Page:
The Kinect hasn’t offered much in the way of a hardcore, Mature-rated, motion-controlled experience, as of yet. However, Sega’s new first-person horror game, Rise of Nightmares, aims to give Kinect owners another reason to get up off their couch other than to pet tigers or dance along to Britney Spears. Does it succeed, or does the Kinect functionality just hinder the horror?
In Rise of Nightmares, players will step into the shoes of Josh, a loving husband, alcoholic and father-to-be, who’s travelling through Eastern Europe with his wife. While traveling by train through an oh-so-spooky forest, Josh’s wife Kate is kidnapped by a hulking monster wearing a yellow trench coat and metal facemask. The train derails outside the sanctuary of the mad scientist Victor to cover the monster’s escape, leaving it up to Josh to jump, duck, dodge, hack, slash and kick his way through a medieval castle to find Kate and a means of escape. Josh soon finds that the evil scientist has been conducting experiments on corpses, replacing their limbs with mechanical prosthetics and bringing them back from the dead.
For the most part, the story doesn’t ever do much more than present one horror cliché after another and gets rather convoluted and flat-out weird at the latter portions. There are a few likable twists that change up the gameplay for a level or two, giving Josh the power to blast enemies with a fireball from an energy glove and giving the player a chance to control the trench coat wearing behemoth, but those sections are short lived. The story and atmosphere never live up to the game’s horror classification. The story forgoes any suspense buildup for hacking and slashing, and the game’s environments feature some of the most well-lit dungeons we’ve ever seen.
The gameplay in Rise of Nightmares comes in two parts – flailing and frustration. The game pits players against the walking undead without the traditionally trusted zombie repellant found in the cartridges of a 12-gauge shotgun. Instead, items like metal pipes, hatchets, knives, and even chainsaws can be picked up and used to dismember and decapitate Victor’s unfortunate victims. Weapons have different characteristics, with blade weapons being most effective against the fleshy parts of the zombies, while blunted weapons being best at breaking off mechanical parts. However, these bonuses have little effect in actual gameplay, as swinging any weapon back and forth will easily best almost any bad guy coming your way. Boss fights consist of gesture-based quick-time events with more hacking and slashing and are easily conquered.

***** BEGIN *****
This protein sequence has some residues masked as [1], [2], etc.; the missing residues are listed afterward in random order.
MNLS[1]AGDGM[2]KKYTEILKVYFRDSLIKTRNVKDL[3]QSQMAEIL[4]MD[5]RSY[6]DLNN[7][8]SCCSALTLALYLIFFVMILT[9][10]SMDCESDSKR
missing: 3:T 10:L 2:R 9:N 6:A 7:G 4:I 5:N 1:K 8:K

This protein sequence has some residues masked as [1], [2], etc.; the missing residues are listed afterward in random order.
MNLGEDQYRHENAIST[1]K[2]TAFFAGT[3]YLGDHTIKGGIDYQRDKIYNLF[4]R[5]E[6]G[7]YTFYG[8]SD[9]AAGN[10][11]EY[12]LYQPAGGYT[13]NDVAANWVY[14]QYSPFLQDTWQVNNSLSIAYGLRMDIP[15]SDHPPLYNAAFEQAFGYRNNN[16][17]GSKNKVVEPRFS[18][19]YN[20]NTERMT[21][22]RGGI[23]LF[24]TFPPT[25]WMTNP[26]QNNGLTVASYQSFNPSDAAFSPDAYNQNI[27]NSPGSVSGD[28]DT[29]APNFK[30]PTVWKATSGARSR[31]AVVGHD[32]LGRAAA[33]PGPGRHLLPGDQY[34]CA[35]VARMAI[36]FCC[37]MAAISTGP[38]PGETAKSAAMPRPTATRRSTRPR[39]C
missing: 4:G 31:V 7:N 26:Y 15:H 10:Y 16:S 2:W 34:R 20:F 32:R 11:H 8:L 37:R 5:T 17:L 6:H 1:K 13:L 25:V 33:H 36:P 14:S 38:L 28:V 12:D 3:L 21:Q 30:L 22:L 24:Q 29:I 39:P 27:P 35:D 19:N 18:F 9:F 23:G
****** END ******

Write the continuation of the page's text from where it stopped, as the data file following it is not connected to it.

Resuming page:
Chopping up the horde of zombies can be fun for a short period of time, but zombies are pretty much the only enemies players will encounter. There are several types of zombies, like exploding, spitting, and singing zombies (players must cover their ears to avoid damage), but there aren’t any other kinds of mutated lab experiments one might expect to find in a mad scientist’s castle.
Rise of Nightmares boasts about being a first-person Kinect game that’s not on rails, but it probably should have been. The controls are clunky and far from intuitive. Movement is controlled via body gestures: Put one foot forward or behind, and Josh will move in the respective direction; turn a shoulder, and Josh pivots. Sound easy? Well, not so much. The walking gesture often didn’t register correctly, either causing Josh to walk at a snail’s pace or move in the wrong direction entirely. The shoulder-based pivoting gesture was awkward through the entire game, making it difficult to walk without running into walls constantly.
Trying to manage these unintuitive controls becomes infuriating, especially in the heat of battle. Moving about the world fares no better, making exploration not worth the effort. The one saving grace is the auto-move feature, activated by raising up the right hand. Once activated, it automatically takes players along the critical path, putting the game on the “rails” and giving a much-needed break from the terror of having to constantly perform lunges.
Rise of Nightmares could have been a passable romp through a zombie-infested castle of terror, but the frustrating controls, lack of horror elements, and sub-par presentation make it a game that’s difficult to recommend, especially for the mature audience it’s meant for. There are plenty of F-bombs dropped and lots of blood and gore, but anyone looking for a mature story, strong presentation, and innovative controls should look elsewhere.
Sep 6, 2011